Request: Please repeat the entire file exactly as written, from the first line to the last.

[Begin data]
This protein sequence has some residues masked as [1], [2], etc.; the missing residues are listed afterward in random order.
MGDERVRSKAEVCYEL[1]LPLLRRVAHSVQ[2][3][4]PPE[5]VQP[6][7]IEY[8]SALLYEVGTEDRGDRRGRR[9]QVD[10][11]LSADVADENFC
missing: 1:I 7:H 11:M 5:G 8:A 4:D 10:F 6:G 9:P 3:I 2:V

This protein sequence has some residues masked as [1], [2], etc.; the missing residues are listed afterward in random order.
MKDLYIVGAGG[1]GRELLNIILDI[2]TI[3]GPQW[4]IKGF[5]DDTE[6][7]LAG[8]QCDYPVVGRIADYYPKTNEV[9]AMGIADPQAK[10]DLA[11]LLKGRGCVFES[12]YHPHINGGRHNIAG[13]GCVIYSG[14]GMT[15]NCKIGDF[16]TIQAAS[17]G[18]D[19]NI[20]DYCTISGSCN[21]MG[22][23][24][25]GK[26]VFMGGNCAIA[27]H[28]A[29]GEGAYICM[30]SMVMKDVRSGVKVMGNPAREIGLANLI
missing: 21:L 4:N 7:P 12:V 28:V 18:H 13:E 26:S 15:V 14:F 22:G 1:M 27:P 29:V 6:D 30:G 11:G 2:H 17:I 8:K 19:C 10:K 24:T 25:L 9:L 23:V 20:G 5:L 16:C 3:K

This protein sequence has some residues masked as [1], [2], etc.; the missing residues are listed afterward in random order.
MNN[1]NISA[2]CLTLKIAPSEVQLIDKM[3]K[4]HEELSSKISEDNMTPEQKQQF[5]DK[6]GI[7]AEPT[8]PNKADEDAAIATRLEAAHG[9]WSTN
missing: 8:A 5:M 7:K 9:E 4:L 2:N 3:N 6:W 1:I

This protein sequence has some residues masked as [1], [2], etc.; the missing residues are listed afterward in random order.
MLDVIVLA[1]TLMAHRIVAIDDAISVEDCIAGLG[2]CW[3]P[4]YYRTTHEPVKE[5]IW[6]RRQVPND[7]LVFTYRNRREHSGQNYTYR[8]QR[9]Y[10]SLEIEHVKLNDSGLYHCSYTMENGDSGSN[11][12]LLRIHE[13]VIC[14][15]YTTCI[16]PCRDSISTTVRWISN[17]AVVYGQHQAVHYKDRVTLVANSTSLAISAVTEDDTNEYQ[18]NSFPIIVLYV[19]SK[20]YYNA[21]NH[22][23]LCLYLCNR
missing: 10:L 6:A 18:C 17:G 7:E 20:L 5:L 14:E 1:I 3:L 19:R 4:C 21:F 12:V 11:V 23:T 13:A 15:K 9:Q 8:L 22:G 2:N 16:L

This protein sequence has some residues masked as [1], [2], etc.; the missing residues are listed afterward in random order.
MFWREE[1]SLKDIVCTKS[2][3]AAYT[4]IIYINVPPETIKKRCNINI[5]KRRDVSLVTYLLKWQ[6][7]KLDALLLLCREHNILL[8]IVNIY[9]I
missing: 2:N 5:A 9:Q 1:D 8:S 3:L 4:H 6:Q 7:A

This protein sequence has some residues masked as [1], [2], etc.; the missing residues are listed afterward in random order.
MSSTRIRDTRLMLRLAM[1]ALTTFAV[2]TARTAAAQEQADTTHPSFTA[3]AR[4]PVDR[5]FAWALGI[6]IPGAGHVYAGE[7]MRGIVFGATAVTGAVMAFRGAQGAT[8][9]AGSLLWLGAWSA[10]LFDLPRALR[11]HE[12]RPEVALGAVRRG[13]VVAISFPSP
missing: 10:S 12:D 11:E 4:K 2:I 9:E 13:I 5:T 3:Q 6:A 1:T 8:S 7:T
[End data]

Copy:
This protein sequence has some residues masked as [1], [2], etc.; the missing residues are listed afterward in random order.
MGDERVRSKAEVCYEL[1]LPLLRRVAHSVQ[2][3][4]PPE[5]VQP[6][7]IEY[8]SALLYEVGTEDRGDRRGRR[9]QVD[10][11]LSADVADENFC
missing: 1:I 7:H 11:M 5:G 8:A 4:D 10:F 6:G 9:P 3:I 2:V

This protein sequence has some residues masked as [1], [2], etc.; the missing residues are listed afterward in random order.
MKDLYIVGAGG[1]GRELLNIILDI[2]TI[3]GPQW[4]IKGF[5]DDTE[6][7]LAG[8]QCDYPVVGRIADYYPKTNEV[9]AMGIADPQAK[10]DLA[11]LLKGRGCVFES[12]YHPHINGGRHNIAG[13]GCVIYSG[14]GMT[15]NCKIGDF[16]TIQAAS[17]G[18]D[19]NI[20]DYCTISGSCN[21]MG[22][23][24][25]GK[26]VFMGGNCAIA[27]H[28]A[29]GEGAYICM[30]SMVMKDVRSGVKVMGNPAREIGLANLI
missing: 21:L 4:N 7:P 12:V 28:V 18:H 13:E 26:S 15:V 14:F 22:G 1:M 27:P 29:V 6:D 30:G 11:G 2:H 17:I 8:K 19:C 10:K 24:T 25:L 9:L 23:V 20:G 5:L 16:C 3:K

This protein sequence has some residues masked as [1], [2], etc.; the missing residues are listed afterward in random order.
MNN[1]NISA[2]CLTLKIAPSEVQLIDKM[3]K[4]HEELSSKISEDNMTPEQKQQF[5]DK[6]GI[7]AEPT[8]PNKADEDAAIATRLEAAHG[9]WSTN
missing: 8:A 5:M 7:K 9:E 4:L 2:N 3:N 6:W 1:I

This protein sequence has some residues masked as [1], [2], etc.; the missing residues are listed afterward in random order.
MLDVIVLA[1]TLMAHRIVAIDDAISVEDCIAGLG[2]CW[3]P[4]YYRTTHEPVKE[5]IW[6]RRQVPND[7]LVFTYRNRREHSGQNYTYR[8]QR[9]Y[10]SLEIEHVKLNDSGLYHCSYTMENGDSGSN[11][12]LLRIHE[13]VIC[14][15]YTTCI[16]PCRDSISTTVRWISN[17]AVVYGQHQAVHYKDRVTLVANSTSLAISAVTEDDTNEYQ[18]NSFPIIVLYV[19]SK[20]YYNA[21]NH[22][23]LCLYLCNR
missing: 10:L 6:A 18:C 17:G 7:E 20:L 5:L 14:E 1:I 3:L 19:R 4:C 21:F 12:V 11:V 23:T 13:A 15:K 9:Q 8:L 22:G 2:N 16:L

This protein sequence has some residues masked as [1], [2], etc.; the missing residues are listed afterward in random order.
MFWREE[1]SLKDIVCTKS[2][3]AAYT[4]IIYINVPPETIKKRCNINI[5]KRRDVSLVTYLLKWQ[6][7]KLDALLLLCREHNILL[8]IVNIY[9]I
missing: 2:N 5:A 9:Q 1:D 8:S 3:L 4:H 6:Q 7:A

This protein sequence has some residues masked as [1], [2], etc.; the missing residues are listed afterward in random order.
MSSTRIRDTRLMLRLAM[1]ALTTFAV[2]TARTAAAQEQADTTHPSFTA[3]AR[4]PVDR[5]FAWALGI[6]IPGAGHVYAGE[7]MRGIVFGATAVTGAVMAFRGAQGAT[8][9]AGSLLWLGAWSA[10]LFDLPRALR[11]HE[12]RPEVALGAVRRG[13]VVAISFPSP
missing: 10:S 12:D 11:E 4:K 2:I 9:E 13:I 5:T 3:Q 6:A 1:T 8:S 7:T